Nursing Empowerment: Amplifying Nurse Voices with KATE AI to Improve Emergency Department Care

Each day in emergency departments (EDs) across the United States, nurses prevent devastating outcomes as lives hang in the balance. If you’ve ever spent time in the ED in any capacity, it’s clear that ED nurses are the department’s backbone, driving patient outcomes, while maintaining calm and order, constantly leveraging their critical thinking skills and training to improve patient outcomes in healthcare settings.

Underneath these extraordinary skills, nurses are still human. They are subject to mental and physical fatigue and often tasked with more than one highly trained individual can handle.

This is where KATE AI comes in. A technology born from listening to nurses’ needs and real-world experiences in the ED, designed to validate their critical insights and reduce the excessive risk and workloads they bear that can contribute to nurse burnout and job strain.  

Unfortunately, this risk was not hypothetical for KATE’s co-founder and Mednition CEO, Steven Reilly, who developed KATE from personal experience witnessing medical errors that impacted the life of his own daughter, its namesake. At that time, he observed that examples of AI in healthcare were limited. “It’s unacceptable in today’s day and age that clinicians don’t have support which is readily available in other industries, which could be developed for them to help care for a patient who’s come to them in their most dire need,” he says. KATE’s mission is to save lives and help establish a gold standard for care.

Understanding Unique Challenges In Professional Nursing 

To set the stage, imagine, at any given moment, how an ED nurse can unexpectedly face a split-second decision that can forever alter the course of a life. Patients who present as seemingly stable with minimal symptoms can suddenly deteriorate in an instant. Each patient who passes through ED triage can potentially signal the need for a rapid re-prioritization of ED resources, often without warning.

Nursing decisions need to be made countless times daily, and there is no room for error. The layers of impact from one decision are complex in nursing care. 

Should the nurse move a triage patient back to an ED bed, even though objective data says no, but their gut says yes? If they misassign the patient’s acuity level, did they just redirect attention away from a more critical patient? These are difficult everyday situations that not only require expert training and experience but also objective support from nursing management. “We’re asking nurses to do more with less, and it’s taking a toll on their mental and physical health,” notes Mednition’s Chief Nursing Officer, Deena Brecher, MSN, RN, ACNS-BC, CEN, CPEN, FAEN. 

It’s clear to see how these unique pressures and working conditions inside the ED are real, with a harsh and challenging reality that doing more and more with less support can lead to critical and life-altering outcomes for nursing staff and patients’ lives in the balance.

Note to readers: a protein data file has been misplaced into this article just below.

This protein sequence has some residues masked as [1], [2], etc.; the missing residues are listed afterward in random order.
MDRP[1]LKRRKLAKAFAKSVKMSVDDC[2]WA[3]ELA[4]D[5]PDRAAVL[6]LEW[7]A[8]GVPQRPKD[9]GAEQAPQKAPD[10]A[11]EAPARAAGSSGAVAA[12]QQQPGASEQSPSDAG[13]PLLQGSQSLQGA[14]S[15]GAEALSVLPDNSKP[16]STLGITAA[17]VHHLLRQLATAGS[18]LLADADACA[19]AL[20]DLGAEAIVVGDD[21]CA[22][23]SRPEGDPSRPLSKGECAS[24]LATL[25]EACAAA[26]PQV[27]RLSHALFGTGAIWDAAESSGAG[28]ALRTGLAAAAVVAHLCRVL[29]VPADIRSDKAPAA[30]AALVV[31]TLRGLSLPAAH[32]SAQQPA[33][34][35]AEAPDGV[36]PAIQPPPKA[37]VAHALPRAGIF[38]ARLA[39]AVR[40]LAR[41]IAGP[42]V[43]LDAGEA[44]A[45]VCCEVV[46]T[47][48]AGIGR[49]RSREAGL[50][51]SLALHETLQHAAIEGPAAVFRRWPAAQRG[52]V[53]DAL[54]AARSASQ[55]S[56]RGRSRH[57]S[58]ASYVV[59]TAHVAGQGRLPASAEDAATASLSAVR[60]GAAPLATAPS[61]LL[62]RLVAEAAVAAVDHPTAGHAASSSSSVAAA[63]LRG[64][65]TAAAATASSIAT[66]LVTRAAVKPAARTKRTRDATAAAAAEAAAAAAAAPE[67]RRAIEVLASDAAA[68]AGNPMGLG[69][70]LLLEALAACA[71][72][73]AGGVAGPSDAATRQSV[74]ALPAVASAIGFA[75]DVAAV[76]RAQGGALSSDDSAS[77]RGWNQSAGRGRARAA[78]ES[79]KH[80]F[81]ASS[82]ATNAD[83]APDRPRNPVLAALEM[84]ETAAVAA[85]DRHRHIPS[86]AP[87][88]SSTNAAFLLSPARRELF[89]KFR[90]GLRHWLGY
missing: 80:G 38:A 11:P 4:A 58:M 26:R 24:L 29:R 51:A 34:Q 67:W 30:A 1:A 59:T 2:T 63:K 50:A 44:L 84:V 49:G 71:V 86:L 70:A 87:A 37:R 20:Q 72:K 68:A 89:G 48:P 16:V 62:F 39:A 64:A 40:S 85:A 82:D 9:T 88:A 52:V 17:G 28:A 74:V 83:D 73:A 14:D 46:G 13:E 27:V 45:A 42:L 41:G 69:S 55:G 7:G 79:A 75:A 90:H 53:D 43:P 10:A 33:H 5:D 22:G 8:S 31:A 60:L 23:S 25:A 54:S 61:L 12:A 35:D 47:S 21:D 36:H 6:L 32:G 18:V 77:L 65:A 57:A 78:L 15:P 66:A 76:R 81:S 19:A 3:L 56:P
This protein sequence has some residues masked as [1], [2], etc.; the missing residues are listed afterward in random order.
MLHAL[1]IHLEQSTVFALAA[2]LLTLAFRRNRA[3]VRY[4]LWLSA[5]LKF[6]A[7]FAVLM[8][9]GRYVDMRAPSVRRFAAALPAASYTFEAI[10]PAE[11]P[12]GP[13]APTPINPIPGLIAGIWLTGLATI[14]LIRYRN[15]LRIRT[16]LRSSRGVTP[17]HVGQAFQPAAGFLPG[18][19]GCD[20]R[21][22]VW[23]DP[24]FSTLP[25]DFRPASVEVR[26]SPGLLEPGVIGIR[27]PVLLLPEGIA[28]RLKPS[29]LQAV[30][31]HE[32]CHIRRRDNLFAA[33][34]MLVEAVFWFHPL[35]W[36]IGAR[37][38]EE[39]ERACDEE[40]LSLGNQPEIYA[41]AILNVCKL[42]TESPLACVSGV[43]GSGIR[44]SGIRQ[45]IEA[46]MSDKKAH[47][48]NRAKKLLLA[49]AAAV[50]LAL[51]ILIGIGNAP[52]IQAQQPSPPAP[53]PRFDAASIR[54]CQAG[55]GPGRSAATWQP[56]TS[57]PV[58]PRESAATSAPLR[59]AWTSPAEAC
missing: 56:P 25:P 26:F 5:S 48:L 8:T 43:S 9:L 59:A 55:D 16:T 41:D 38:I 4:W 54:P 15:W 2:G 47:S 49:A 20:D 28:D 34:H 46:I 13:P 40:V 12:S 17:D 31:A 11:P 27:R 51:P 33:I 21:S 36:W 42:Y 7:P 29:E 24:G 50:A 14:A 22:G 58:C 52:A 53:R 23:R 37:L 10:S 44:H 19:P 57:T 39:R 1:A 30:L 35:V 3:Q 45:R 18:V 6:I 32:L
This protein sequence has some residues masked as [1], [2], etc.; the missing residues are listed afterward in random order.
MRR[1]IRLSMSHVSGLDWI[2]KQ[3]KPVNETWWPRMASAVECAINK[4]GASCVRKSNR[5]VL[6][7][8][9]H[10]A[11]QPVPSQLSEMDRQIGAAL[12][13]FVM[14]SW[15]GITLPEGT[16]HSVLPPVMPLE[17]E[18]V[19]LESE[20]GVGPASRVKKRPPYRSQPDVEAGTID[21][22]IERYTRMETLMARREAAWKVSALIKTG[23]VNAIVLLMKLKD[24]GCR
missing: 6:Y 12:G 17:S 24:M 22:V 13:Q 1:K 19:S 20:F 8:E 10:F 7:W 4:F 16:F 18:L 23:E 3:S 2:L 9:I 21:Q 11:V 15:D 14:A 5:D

The Challenge of Being Heard In the Nursing Profession

In the context of these responsibilities and the ED environment, it’s critical to physically and psychologically empower nurses’ voices so they can effectively deliver patient care. It’s easy for operational demands to stay top-of-mind for ED and nursing leadership and for nursing voices to be recognized in theory but not as often in practice. “The world of nursing management is very different than the world of bedside nursing. And all too often, people don’t understand bedside,” explains Brecher. 

Behind the scenes, nursing leaders must balance competing priorities. They must consider not only structural empowerment but also operational efficiencies, resource constraints, throughput, documentation quality, appropriate coding for services, and patient safety. These factors impact reimbursement, hospital operating margins, and critical health system quality ratings. All vital aspects of an efficient emergency care department alongside the underlying duty to save lives. 

Literature supports the idea that nursing advocacy is an essential part of patient safety and quality care. Nursing empowerment bridges the gap between operational demands and nursing voices, reducing nursing burnout, improving retention, and repairing nurse staffing shortages. It also impacts patient outcomes, reduces health inequity, and positively influences important measures such as emergency department overcrowding, length of stay (LOS), and the rate of patients who have “left without being seen” (LWBS). 

Empowering nurses, according to Brecher, “Really means having the tools and resources to be successful. And it’s not just about the piece of equipment. It’s about nursing education and how to use the equipment. It’s about having access to a resource.” Without it, the emotional and mental impact on these nurses’ well-being can become increasingly heavy and unbearable.

AI Advocacy: KATE AI’s Role in Empowering Nurses and Healthcare Professionals 

KATE AI stands in this space between operational demands and nursing voices and is an essential healthcare technology resource to empower nurses with improved clinical decision-making and problem-solving capabilities. It’s important to note that KATE  is a nurse-AI collaborative effort. As AI has gained ground, a common concern is that it will replace existing talent rather than enhance it. But, as Brecher emphasizes, AI has benefits in healthcare, and “KATE AI should be seen as a tool to empower nurses, not replace them.”

This empowerment is keenly felt by the healthcare professionals who work with KATE in clinical practice. “KATE allows you to think outside the box and notice things that you might not have noticed with just the general data you input,” explains one ED nurse. “After using it for two years, I think most of us have adapted positively to how it’s helped us and our patients.” The importance of the twofold ripple effect, not only helping to provide an accurate baseline assessment but drastically increasing the daily work-life balance and satisfaction of nurses.

Closing the Feedback Loop: Impact on Work Environments and Professional Development

How does KATE AI accomplish this? KATE relies on data science and machine learning to convert the wealth of data it collects that is mapped to ED best practices and evidence into high-quality ESI Acuity assessments and Sepsis risk detection.